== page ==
Natural and artificial scents do not increase egg rejection rates of model brood parasitic eggs by American robins (Turdus migratorius)

Keywords: egg ejection, olfaction, parasitism, recognition systems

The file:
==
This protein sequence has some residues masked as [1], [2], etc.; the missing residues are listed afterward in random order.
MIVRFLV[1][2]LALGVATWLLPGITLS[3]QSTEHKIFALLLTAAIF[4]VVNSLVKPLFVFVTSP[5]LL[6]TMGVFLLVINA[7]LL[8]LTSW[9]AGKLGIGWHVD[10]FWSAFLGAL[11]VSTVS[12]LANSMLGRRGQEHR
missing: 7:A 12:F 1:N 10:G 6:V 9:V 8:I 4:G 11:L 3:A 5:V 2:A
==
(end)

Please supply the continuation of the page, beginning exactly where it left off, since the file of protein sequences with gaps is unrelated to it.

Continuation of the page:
Hosts of obligate avian brood parasites can diminish or eliminate the costs of parasitism by rejecting foreign eggs from the nests. A vast literature demonstrates that visual and/or tactile cues can be used to recognize and reject natural or model eggs from the nests of diverse host species. However, data on olfaction-based potential egg recognition cues are both sparse and equivocal: experimentally-applied, naturally-relevant (heterospecific, including parasitic) scents do not appear to increase egg rejection rates in two host species, whereas unnatural scents (human and tobacco scents) do so in one host species. Here I assessed the predictions that (i) human handling of mimetically-painted model eggs would increase rejection rates, and (ii) applying unnatural or natural scents to mimetically or non-mimetically painted model eggs alters these eggs’ respective rejection rates relative to controls. I studied wild American Robins (Turdus migratorius), a robust rejecter species of the eggs of obligate brood parasitic Brown-headed Cowbirds (Molothrus ater). There was no statistical evidence to support either prediction, whereas poorer color-mimicry was still a predicted cause of greater egg rejection in this data set. Nonetheless, future studies could focus on this and other host species and using these and different methods to apply and maintain the scenting of model eggs to more directly test hosts’ use of potential olfactory cues in the foreign-egg rejection process.